Skyline drive and the blue ridge parkway
Replies: 10 - Last Post: Nov 30, 2012 11:28 AM Last Post By: earlymorningscott
Nov 24, 2012 3:54 AM
Skyline drive and the blue ridge parkwayHi there,
I'm looking at leaving on a little road trip on my way South from Washinton to include both the Parkway and Skyline drive mayb3 finish up in Atlanta or something like that...?
It sounds amazing but I thought some TT advice might be wise. It seems due to timing all the facilities (visitors centres ec) will be closed when I start my journey on the 5 (ish) of December. Is this something to be that worried about? I like it when places like this are quiter so maybe it's actually a positive??
I realiSe wether is unpredictable and there is the possibility that part (or all) of the the route could be close too but I'm happy to take my chances on that one.
Isthere a way I might be able to do a round trip of sorts to escape the one way fee with a rental car?? Maybe from Washington, D.C., or Asheville or something??
Any other advice on the trip you can help with would be super.
Nov 24, 2012 7:25 AM
1A short detour to Luray Caverns is well worth your time! If the weather is gloomy, it doesn't matter underground. If you already like caves, this is a great one. If you've never visited one, it's a wonderful place to start.
Nov 24, 2012 7:48 AM
First, are you aware that the southern end of the Blue Ridge Parkway is at the eastern entrance to Great Smokey Mountain National Park in North Carolina? The southern end is a junction with US-441. The northern end of Skyline Drive begins at Front Royal Virginia at the Northern end of Shenandoah National Park at a junction with US-340. Front Royal is 70 miles from Washington DC. The southern end of the Blue Ridge Parkway is 162 miles from Atlanta. The Blue Ridge Parkway and Skyline Drive join to each other at Rockfish Gap. The entire length of both routes is 574 miles or 924 Km. Due to the winding nature of the routes, low speed limits, and the fact that you shouldn't be on them if you are in a hurry anyway, the end-to-end drive time will be slow, 14-16 hours plus stops.
The roads are subject to Closures for all the usual reasons plus a few unusual reasons, e.g., nights during Deer Season.
The Blue Ridge Parkway road closure number is (828) 298 0398.
The Shenandoah National Park recorded information number is (540) 999-3500.
Skyline Drive lies entirely inside Shenandoah National Park. It is the park's only through road. It does intersect with US-33 around mile post 65. I believe that is the only other way out of the park on a road. As long as you have enough gas, I don't see anything that should cause you "worry."
I don't know what the dates for deer season are in Virginia, but you may want to check.
Call the rental car companies. Talk to human beings. From the southern end of the Blue Ridge Parkway, it is another day's Drive back to Washington DC.
Unless you are only planning to drive down Skyline Drive, this trip is more than a weekend getaway.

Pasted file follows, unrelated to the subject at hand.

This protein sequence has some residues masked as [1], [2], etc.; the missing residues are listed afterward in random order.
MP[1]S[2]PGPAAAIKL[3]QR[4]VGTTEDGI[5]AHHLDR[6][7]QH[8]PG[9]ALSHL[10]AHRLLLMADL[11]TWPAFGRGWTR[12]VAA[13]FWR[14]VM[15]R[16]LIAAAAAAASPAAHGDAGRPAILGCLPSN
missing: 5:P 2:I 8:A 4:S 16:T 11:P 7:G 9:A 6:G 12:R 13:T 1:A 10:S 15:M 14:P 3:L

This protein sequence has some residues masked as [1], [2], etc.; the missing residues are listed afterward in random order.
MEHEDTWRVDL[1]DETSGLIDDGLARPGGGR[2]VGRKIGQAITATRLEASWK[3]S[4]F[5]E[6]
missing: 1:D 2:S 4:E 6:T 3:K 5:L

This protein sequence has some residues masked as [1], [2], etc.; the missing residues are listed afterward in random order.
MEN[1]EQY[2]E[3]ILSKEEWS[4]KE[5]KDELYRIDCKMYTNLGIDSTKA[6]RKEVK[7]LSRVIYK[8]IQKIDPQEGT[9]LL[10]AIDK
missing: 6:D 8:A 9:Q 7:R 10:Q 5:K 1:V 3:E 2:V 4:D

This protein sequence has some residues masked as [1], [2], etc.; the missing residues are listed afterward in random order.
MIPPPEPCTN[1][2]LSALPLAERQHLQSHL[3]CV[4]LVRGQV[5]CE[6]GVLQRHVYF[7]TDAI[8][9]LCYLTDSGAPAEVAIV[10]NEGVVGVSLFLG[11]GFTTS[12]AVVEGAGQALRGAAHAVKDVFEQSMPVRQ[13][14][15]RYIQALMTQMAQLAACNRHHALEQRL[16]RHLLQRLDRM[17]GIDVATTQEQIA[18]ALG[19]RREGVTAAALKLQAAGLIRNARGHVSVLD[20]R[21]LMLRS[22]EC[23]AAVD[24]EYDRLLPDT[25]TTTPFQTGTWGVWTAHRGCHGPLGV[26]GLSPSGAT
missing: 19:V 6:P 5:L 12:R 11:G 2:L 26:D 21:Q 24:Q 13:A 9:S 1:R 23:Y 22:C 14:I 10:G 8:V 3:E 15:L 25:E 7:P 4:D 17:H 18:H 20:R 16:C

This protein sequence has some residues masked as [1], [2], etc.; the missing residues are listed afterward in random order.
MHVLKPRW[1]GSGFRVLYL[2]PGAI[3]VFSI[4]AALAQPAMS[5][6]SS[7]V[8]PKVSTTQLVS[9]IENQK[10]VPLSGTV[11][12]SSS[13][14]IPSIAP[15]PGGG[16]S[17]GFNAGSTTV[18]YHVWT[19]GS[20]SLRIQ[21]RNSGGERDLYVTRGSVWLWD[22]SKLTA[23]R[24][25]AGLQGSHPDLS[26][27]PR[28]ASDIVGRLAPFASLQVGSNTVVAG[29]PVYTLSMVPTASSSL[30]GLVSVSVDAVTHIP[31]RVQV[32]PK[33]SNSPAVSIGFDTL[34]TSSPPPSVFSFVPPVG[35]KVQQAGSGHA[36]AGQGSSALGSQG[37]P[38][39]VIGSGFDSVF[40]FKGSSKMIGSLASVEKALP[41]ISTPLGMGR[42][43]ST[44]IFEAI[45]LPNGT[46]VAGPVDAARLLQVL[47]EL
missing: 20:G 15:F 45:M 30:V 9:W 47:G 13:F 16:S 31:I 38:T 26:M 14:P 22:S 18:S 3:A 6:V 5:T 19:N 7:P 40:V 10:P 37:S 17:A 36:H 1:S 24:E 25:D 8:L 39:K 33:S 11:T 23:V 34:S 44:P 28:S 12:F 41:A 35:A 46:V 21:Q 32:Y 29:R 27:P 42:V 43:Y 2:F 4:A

Have a great time.
Nov 24, 2012 9:37 AM
3Hi thanks for the info so far.
I d realise that it will take a significant amount if time and I had factored in 4/5 days in the area, more if necessary.
I guess the other way to do the trip would be to get public transport between DC and do a round trip from Ashville or Charlottesville. Any other ideas in this vain??
From what you were saying it def wouldn't be a waste to visit through the beginning of Dec. ((assuming the weather plays ball) ??
Thanks in advance
Nov 24, 2012 10:04 AM
I certainly didn't mean to imply that. There are very few places to sleep along either the Blue Ridge Parkway or Skyline Drive even in summer. As long as the road is open, you have enough gas to get between gas stations - also rare to non-existant on the roads themselves, and you pack a picnic lunch, you'll br fine. Gas, food, and lodging are readily available off of the ridge in the valleys.
Nov 24, 2012 11:57 AM
Nov 24, 2012 2:43 PM
6Driving the whole length on the ridge parkways is feasible but likely to be too much of a good thing for most people. You have the option of peeling off to the parallel interstate or other valley roads at any point to speed things up. I would plan to do some hiking, and driving on the faster parallel roads at some point to make up for time lost to hiking. Charlottesville, Staunton, and Asheville are all worth visits too.
How best to avoid a drop-off fee? With one person, you might want to find a bus to Charlottesville and then drive a loop from there. With a group, it'd probably wind up working out better to just drive a loop from and back to DC, Alexandria, or Richmond, mixing in valley roads along the way.
Nov 29, 2012 6:16 AM
7Right, so I have reassess the whole trip and now will look at doing a smaller circuit to and from either DC/Richmond or similar. I'll try to take in a part of skyline drive and also checkout Charlottesville, head to the caves, Monticello, Arlington and Williamsburg...any Thing I'm missing? Time I should set aside for round trip??
Thanks so much
Nov 29, 2012 7:03 AM
That is a minimum of 4 half-day visits, two full days (Williamsburg and a drive through Shenandoah National Park on Skyline Drive,) plus the driving time between each location. You are looking at a 5-6 day trip if you want to enjoy it. Spend some time with Google Maps.
Have a great time too.
Nov 29, 2012 8:37 AM
9Williamsburg may be is the odd man out for this trip. If you're hitting Richmond anyway it's not that far, but it's east while the others are west. Harper's Ferry and Staunton are worthwhile for a tighter cluster. NPS Shenadoah website for good hikes if you want one.
Nov 30, 2012 11:28 AM
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